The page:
Ed Dunn is in the market for scrap metal. Dunn, the Executive Director of the Haight Ashbury Neighborhood Council Recycling Center, is also looking to recycle unused metal chains and padlocks. His plan isn’t to melt them down and turn them into trashcans or anything like that. Dunn claims to have over 1000 volunteers willing to use those chains to affix themselves to the fence of the center in a large-scale act of civil disobedience on the day the embattled recycling facility is scheduled to shut its doors.

Operated by the non-profit Haight Ashbury Neighborhood Council on land leased from the city since 1974, the recycling center is perched on the edge of Golden Gate park right next to Kezar Stadium. Last year, after the savage beating of a 53 year-old homeless man near the center prompted a neighborhood outcry, mayor Gavin Newsom issued an executive order to close the center. A 90-day termination notice was sent to HANC in December, and their lease ends March 4.

Even though the center only handles a fraction of one percent of San Francisco’s total recycling, it’s one of the city’s largest recycling facilities and has long been considered a neighborhood landmark. With the adoption of mandatory citywide curbside recycling, the city has been gradually closing down its recycling centers. There were 30 within the city limits in 1990 and now that number has dropped to only 19. San Francisco recycles about 77% of its total waste, but only 5% of that comes from recycling centers. However, as HANC center advocates charge, for a city looking to get that number up to 100%, every little bit helps.

The recycling center’s detractors attest its more of a nuisance than a shining example of San Francisco’s progressive environmental vision. They say the center is a magnet for the homeless and other unsavory elements. Chronicle writer C.W. Nevius, whose column “San Francisco is Scary” has been a driving force behind the effort to shut down the center, called it an “ATM for booze and drugs.”

HANC responded by saying that less than 20% of its patrons are homeless and posted a video of some of the center’s regular recyclers doing an excellent job of not being scary hobos (password: HANC), and by posting a brief, on site interview interview (you can watch it above) with area resident and actor Danny Glover, who called the possible closing of the center “a tragedy.”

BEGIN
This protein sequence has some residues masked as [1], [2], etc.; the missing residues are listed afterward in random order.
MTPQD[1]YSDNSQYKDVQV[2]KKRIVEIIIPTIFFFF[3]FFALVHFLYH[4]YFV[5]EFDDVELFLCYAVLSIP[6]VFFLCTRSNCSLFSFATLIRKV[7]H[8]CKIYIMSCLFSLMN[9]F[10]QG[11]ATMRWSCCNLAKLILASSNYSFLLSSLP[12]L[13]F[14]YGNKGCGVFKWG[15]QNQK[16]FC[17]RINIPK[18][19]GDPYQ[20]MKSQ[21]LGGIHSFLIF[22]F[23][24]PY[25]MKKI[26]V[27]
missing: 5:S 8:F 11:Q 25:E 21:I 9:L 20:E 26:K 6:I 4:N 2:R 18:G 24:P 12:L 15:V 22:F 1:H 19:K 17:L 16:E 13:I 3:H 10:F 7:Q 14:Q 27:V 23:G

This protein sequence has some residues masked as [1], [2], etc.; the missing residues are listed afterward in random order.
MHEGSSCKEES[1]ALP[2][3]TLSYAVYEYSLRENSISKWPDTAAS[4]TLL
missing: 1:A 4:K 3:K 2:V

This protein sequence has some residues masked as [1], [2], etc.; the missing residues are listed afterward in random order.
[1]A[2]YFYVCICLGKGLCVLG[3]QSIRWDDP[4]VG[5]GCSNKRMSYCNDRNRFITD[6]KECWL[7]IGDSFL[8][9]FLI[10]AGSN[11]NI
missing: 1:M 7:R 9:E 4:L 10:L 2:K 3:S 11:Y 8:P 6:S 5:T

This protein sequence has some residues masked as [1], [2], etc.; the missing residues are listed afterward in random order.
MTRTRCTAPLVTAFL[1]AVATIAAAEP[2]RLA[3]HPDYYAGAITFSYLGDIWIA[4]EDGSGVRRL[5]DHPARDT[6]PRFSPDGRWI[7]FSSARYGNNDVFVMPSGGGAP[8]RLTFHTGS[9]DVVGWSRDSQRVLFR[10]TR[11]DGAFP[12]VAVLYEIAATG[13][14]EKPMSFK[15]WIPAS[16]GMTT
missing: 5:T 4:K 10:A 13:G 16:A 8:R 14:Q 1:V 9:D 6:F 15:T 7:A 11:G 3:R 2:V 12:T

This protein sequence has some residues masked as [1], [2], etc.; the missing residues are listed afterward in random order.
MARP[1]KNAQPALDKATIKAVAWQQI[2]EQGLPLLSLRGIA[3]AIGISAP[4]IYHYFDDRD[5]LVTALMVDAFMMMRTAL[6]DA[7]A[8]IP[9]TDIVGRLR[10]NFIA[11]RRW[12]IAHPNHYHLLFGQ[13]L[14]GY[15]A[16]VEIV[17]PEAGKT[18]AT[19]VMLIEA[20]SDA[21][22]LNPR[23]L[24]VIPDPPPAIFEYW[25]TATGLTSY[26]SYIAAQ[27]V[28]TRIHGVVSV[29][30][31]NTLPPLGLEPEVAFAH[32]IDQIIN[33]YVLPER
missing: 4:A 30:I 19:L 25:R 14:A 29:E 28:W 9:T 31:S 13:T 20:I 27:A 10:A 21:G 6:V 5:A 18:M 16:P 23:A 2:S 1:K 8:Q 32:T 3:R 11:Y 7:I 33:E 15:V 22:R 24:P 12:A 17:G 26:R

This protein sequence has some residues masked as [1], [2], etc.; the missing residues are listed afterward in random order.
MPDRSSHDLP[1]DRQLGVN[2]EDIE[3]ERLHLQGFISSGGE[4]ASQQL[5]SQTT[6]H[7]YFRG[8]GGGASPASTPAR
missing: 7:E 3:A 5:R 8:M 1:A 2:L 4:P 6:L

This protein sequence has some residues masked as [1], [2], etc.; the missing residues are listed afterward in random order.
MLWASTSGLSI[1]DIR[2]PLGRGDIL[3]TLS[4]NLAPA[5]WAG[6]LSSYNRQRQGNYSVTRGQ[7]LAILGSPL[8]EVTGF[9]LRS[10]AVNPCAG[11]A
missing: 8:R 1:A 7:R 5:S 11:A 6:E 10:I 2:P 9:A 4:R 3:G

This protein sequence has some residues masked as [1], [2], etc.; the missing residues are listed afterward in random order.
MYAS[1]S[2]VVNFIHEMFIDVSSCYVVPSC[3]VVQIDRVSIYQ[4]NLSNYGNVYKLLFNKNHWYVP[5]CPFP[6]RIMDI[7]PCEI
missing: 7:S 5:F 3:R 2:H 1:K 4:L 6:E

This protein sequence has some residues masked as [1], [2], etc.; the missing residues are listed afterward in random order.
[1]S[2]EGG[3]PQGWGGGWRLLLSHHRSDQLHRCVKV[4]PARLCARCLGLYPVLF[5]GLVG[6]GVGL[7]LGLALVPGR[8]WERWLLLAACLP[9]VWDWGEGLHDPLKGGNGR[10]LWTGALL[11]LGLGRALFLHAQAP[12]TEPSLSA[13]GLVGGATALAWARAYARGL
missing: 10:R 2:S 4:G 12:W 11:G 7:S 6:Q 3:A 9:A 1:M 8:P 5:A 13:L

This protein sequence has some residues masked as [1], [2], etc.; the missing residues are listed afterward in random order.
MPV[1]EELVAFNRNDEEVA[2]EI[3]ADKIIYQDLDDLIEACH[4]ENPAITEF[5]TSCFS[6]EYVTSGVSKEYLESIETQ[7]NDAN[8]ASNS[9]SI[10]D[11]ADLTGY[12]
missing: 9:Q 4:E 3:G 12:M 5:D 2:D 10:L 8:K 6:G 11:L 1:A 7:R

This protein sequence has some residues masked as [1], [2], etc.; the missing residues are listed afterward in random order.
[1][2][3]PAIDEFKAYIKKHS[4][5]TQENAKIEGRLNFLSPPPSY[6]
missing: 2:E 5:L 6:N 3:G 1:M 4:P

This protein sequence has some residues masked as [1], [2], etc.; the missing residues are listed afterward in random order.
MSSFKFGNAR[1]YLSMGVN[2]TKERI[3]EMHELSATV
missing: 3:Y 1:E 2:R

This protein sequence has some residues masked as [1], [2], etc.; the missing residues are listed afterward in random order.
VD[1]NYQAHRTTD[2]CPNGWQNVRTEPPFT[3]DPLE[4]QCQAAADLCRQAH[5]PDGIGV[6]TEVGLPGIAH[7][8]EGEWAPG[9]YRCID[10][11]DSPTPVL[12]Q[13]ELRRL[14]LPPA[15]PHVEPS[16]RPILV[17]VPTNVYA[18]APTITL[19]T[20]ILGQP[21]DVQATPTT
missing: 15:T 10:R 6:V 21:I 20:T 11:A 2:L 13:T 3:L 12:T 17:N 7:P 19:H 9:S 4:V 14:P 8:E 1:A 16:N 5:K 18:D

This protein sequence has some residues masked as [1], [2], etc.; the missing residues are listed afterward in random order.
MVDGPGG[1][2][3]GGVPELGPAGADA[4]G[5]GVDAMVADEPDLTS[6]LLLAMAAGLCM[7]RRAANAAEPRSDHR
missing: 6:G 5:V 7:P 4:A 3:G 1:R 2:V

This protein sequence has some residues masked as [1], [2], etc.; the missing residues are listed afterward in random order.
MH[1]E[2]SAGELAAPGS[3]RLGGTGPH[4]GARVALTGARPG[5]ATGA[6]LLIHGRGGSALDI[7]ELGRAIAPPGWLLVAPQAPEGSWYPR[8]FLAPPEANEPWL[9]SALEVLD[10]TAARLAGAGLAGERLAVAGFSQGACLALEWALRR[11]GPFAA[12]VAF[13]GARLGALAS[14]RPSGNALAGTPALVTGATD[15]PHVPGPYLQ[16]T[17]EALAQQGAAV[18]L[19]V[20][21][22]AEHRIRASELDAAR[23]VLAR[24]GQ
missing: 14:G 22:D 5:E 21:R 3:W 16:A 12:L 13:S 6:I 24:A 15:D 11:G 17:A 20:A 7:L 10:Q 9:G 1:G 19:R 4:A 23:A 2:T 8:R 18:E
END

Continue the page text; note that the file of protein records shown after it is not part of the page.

Nevius wrote last September, when Newsom initially issued his order closing the center, that “the mayor’s office is…bracing for a backlash. My guess is there won’t be one.” (Through a spokesperson, Mayor Ed Lee confirmed that he wouldn’t overturn Newsom’s order.) In retrospect, his dismissal of a possible uproar seems shortsighted, especially in the light of the bitter fight over the Sit/Lie ordinance he pushed with equal vigor.

In a column last weekend, Nevius similarly poo-pooed HANC’s threat of old school chain-yourself-to-something-you-don’t-want-destroyed activism and called the center’s closure a positive for the city, though as recently as 2000, the city was officially commending the center for the services it provides.

Since then, led by the Haight Ashbury Improvement Association, the neighborhood has become increasingly business friendly and made a move to shed its image as a place for burned out street kids and even more burned out old hippies. The HAIA was instrumental both in the creation of the movement to implement Sit/Lie and the newly opened Whole Foods that sits just across Stanyan from the recycling center.